If you’re a worker in the U.S., Europe, or basically anywhere right now, there’s a good chance that you’re going to be working from home for a while. The coronavirus has affected businesses and workers all over the world, and many people are suddenly forced to transition from their offices to their bedrooms and still get work done.
We know, it’s not easy. We already published a full guide to setting up your home workspace for optimum productivity, but there’s still the pesky business of that ultimate time killer: your phone. While it can be tucked away in your bag or a pocket during work hours, your phone can become the most pivotal piece of your workflow—if you take the right steps.
Set up reminders
When you’re in the office, you don’t need to remind yourself to stand, take bathroom breaks, eat lunch, or end your shift. But at home, it’s easy to completely lose track of time. That’s where Siri and Google Assistant can help.
Make a list of the breaks you want to take and ask your phone’s assistant to remind you every day, by saying “Hey Siri” (or “OK Google”), remind me to take lunch at noon,” or a” bathroom break at 11 a.m.,” or “standing at 3 p.m.,” whatever you need. It might sound silly, but without an office of people around, your normal routine will be severely disrupted.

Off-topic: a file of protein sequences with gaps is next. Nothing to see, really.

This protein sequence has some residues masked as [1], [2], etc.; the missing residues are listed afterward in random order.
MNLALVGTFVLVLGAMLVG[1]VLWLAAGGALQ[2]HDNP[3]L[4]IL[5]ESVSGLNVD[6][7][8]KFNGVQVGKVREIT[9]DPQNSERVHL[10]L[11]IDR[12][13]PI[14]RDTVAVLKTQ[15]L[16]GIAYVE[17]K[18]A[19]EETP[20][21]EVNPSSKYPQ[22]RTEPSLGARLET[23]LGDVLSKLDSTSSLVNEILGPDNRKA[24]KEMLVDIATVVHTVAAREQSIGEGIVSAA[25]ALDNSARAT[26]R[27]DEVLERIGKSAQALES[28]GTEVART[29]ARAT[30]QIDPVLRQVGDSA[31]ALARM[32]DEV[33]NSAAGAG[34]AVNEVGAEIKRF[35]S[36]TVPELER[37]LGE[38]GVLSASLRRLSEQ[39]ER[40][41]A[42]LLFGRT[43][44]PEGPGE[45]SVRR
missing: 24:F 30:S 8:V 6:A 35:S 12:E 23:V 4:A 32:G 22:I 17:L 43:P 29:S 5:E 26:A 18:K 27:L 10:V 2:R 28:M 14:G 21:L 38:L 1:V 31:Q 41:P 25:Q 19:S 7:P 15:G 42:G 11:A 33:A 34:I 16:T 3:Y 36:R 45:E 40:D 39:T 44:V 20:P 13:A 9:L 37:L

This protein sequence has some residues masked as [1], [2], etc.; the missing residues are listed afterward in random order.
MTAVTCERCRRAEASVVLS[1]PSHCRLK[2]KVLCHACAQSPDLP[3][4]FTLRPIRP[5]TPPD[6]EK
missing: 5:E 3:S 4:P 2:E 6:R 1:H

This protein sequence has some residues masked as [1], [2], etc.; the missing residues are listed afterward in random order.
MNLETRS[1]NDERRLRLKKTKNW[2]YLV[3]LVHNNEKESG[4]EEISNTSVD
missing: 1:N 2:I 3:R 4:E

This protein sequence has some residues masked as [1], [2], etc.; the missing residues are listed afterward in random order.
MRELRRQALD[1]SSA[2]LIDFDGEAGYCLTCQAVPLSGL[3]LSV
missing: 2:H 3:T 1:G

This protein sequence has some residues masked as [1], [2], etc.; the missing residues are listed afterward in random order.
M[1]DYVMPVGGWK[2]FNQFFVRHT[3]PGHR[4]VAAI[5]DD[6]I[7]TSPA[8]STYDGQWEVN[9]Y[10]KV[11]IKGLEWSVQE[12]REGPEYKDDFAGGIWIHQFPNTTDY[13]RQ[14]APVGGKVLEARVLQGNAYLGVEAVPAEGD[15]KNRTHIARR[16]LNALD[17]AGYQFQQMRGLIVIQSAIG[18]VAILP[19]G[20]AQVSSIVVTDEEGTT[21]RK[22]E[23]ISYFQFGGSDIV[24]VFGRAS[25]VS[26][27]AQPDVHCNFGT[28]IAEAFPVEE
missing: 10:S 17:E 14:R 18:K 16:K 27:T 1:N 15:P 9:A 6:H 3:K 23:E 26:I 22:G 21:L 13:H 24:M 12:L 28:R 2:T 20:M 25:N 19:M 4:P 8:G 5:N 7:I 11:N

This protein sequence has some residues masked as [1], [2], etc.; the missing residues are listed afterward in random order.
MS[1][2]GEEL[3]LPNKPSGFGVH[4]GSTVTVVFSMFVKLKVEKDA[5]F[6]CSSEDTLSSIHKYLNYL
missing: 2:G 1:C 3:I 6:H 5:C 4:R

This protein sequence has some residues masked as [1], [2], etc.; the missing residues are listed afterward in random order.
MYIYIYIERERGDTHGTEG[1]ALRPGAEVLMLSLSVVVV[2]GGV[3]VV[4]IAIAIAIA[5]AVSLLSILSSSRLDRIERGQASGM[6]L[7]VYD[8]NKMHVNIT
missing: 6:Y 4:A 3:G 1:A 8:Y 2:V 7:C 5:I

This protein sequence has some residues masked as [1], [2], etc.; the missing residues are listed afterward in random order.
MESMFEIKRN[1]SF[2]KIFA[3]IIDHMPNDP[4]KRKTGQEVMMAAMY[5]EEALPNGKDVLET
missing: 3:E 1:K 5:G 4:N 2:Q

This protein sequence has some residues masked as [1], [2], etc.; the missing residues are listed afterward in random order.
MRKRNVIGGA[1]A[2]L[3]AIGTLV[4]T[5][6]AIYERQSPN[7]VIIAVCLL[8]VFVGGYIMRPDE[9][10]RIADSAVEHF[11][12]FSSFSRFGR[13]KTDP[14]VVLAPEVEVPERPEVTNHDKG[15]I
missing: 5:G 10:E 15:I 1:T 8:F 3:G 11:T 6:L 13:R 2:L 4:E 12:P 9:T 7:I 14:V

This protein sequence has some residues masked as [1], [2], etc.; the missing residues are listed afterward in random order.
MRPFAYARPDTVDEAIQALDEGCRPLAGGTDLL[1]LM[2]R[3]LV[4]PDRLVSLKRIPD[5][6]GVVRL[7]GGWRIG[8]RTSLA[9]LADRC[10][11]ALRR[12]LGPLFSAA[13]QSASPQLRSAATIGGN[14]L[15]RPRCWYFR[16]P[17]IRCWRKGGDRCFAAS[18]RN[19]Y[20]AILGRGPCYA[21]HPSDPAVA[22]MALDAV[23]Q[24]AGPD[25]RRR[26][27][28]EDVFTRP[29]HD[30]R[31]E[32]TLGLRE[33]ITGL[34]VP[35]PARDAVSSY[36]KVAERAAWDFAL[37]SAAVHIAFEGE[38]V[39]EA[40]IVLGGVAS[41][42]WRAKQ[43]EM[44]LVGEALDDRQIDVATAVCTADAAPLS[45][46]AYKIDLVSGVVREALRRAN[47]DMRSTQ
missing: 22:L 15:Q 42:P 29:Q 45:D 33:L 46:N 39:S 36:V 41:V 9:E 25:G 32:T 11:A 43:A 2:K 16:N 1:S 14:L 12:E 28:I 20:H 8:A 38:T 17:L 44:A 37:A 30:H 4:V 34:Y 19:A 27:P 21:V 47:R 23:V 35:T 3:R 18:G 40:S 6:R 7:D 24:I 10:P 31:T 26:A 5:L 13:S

Keep your eyes bright
Not only are you going to be using your phone more often than you would at work, but without a set time to leave the office, you’re probably going to be working longer hours too. And that means staring at your screen more. But your eyes don’t have to suffer as a result.
During the day, you can turn on dark mode and auto-brightness to keep your screen at a comfortable level, and if you’re working after hours, use your phone’s night mode to filter out blue light and limit eye strain. You can find these options in your display settings.
Stop staring at a tiny screen
If you’re getting tired of typing on such a tiny screen, you can always mirror your phone’s screen to a TV or a monitor with the right cable. If you’re using an iPhone, you can also mirror your screen to a TV using Airplay. That said, mirroring admittedly isn’t an ideal solution for anything other than video streaming, since all it does is project an image of your phone on the screen—virtual keyboard and all.
If you’re using a Samsung Galaxy S8 or later, however, your options are far more robust. Samsung offers a desktop solution called DeX, which lets you plug in your phone to a monitor using a USB-C-to-HDMI cable to work as if you were using a PC. Once plugged in, you’ll get a full desktop environment, with floating windows, keyboard and mouse support, and of course, everything will save back to your phone once you disconnect. You can even use your phone’s screen as a trackpad if you’d like.
Get a wireless charging stand
Since nearly every phone released in the past two years has wireless charging built-in, you probably already have a wireless charging pad at your desk. But what your work-from-home setup really needs is a wireless charging stand. That way you’ll be able to see incoming notifications, take calls, video conference, and anything else you need to see your screen to do. Wireless charging stands like our editor’s choice, the Anker PowerWave 7.5, will keep your phone charged and let you use it.